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Alexander Alekhine vs Aron Nimzowitsch
New York (1927), New York, NY USA, rd 11, Mar-06
Nimzo-Indian Defense: Classical Variation (E32)  ·  1-0

ANALYSIS [x]

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Given 11 times; par: 156 [what's this?]

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Kibitzer's Corner
Mar-26-05  dac1990: A good game with an impressive finish.
May-09-05  fgh: Good play by Alekhine. Still, credit should be given to Nimzowitsch for having defended in a difficult position. I believe there are some improvements for him in the endgame.
Jun-28-06  RookFile: Credit should also be given to Alekhine for having a better understanding of the 'Nimzo-Indian' than Nimzo did..... certainly Alekhine's results with this opening are more impressive than Nimzo's were...
Jun-28-06  paladin at large: Capablanca wrote of this game:

"The Alekhine-Nimzowitsch game was a great battle. The latter once more resorted to his system only to find that Alekhine was ready with a new form of attack" and "Alekhine got the upper hand and at adjournment had obtained a winning advantage."

Dec-03-06  Fast Gun: Prior to this game Alekhine held a plus score of 4-3 against Nimzowitsch: But in their next six games Alekhine powered ahead by winning five out of their last six games, conceding only a solitary draw !! This left Alekhine with a 9-3 plus score against Nimzo:
These last six games were played during the years 1927 to 1934, when Alekhine was at the height of his powers, this was the year when he defeated Capablanca to become World Champion and was still champion when Nimzowitsch died in 1935, we all know that Nimzo was a great player, but does anyone seriously believe that he could have beaten Alekhine in a match for the World title? I don't think so, but no doubt fans of Nimzowitsch will disagree and hold a different view:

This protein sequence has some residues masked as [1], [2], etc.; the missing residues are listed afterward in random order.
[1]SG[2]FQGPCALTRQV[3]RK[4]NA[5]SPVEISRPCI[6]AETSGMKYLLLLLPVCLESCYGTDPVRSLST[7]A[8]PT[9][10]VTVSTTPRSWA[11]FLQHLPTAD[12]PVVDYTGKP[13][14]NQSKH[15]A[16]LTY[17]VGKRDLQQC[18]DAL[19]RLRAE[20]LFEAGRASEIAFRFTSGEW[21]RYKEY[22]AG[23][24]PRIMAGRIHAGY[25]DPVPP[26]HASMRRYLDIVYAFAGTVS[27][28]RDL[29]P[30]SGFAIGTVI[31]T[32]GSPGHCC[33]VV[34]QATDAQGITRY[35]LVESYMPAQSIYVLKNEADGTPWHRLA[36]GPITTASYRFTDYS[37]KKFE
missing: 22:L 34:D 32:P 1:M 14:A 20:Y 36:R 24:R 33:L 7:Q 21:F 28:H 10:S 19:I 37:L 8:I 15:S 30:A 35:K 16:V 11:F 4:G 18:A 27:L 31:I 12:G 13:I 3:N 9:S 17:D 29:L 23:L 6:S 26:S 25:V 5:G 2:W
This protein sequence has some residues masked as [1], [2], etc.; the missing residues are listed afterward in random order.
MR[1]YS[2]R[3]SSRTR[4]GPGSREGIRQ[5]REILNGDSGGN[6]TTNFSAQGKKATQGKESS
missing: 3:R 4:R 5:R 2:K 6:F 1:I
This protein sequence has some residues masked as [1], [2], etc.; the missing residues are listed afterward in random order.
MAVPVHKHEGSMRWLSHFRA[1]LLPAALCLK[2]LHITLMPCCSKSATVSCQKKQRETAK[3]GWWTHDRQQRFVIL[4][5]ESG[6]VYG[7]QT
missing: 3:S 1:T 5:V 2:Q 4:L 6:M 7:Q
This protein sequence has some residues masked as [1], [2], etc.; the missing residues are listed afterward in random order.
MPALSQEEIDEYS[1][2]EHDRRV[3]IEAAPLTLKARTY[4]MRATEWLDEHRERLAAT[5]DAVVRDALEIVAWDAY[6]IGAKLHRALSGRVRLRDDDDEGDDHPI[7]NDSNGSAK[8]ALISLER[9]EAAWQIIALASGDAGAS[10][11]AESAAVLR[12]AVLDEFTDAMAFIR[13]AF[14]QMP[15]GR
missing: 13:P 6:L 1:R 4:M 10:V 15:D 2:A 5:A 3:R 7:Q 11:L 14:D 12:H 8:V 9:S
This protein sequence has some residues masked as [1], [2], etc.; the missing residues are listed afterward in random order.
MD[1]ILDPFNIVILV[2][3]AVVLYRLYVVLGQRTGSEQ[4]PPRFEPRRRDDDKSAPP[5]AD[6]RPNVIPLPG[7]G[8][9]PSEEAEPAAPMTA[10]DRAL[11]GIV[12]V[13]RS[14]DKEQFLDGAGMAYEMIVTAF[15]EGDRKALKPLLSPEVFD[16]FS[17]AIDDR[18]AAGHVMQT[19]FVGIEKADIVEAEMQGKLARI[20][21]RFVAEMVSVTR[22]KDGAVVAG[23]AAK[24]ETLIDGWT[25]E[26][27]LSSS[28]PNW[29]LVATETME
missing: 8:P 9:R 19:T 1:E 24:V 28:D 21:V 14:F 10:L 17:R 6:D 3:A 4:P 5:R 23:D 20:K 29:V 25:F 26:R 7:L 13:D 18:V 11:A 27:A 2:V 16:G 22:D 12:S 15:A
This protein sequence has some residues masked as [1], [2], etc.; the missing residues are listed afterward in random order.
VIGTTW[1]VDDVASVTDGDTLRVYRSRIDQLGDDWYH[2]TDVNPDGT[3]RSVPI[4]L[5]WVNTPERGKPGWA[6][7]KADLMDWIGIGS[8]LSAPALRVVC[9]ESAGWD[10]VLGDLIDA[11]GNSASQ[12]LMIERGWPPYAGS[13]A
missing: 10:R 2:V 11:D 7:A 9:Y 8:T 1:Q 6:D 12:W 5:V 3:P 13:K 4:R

Sep-26-09  WhiteRook48: between a match between Alekhine and Nimzo Nimzo would certainly lose!!
Apr-17-11
Premium Chessgames Member
  Peligroso Patzer: According to Alekhine’s account in the tournament book, “New York 1927", by Alekhine, Alexander, tr. from German by Mary Lawrence, Russell Enterprises, Inc. ©2011, at page 109) the move <81. Qa8+> was sealed (“… since [White] saw a forced repetition of moves and didn’t feel like further contemplation after the strenuous, five-hour game.) He further writes that on resumption Nimzowitsch “resigned the game immediately”.

After <81. ... Kc7 82.Qc6+ Kd8 83.g6!>, Alekhine gives two variations: “(1) <83. ...Rxf6 84.g7, etc.>; or (2) <83...Nxf6 84.Qd6+ Nd7 85.g7 Rg5 86.Qf8+ Nxf8 87.gxf8Q+>, together with winning a rook in another three moves.” (ibid.)

Sep-04-15  cunctatorg: An Alekhine-Nimzowitsch WC match in, say ... 1929, would provide a crushing victory for the World Champion of that era ... but it would be much more interesting than the Alekhine-Bogoliubov WC match and there are good hopes that it would provide some brilliant games...; it goes without saying that the most interesting match would be a Capablanca-Alekhine rematch but... Anyways such great players as (a more or less healthy) Harry Nelson Pillsbury, Akiba Rubinstein before WW I and Aron Nimzowitsch around 1929 had every right to play in a WC match and it's a pity they never did it... The same is true regarding Paul Keres but ... which WC challenger should be ... replaced: David Bronstein, Vassily Smyslov, Mikhail Tal or Tigran Petrosian?!? Nobody me thinks...
Apr-16-20
Premium Chessgames Member
  plang: Already 4..d6 was a new move. 14...0-0-0 15 Bf5..g6 16 Bxe5..gxf 17 Rxd7 would have been powerful for White. 20..Nh5? 21 Bxd7+..Rxd7 22 Nxc5 would also have been decisive for White. White needed to avoid 53 Qb8?..Ne6 and White would have to give up his queen to avoid mate.

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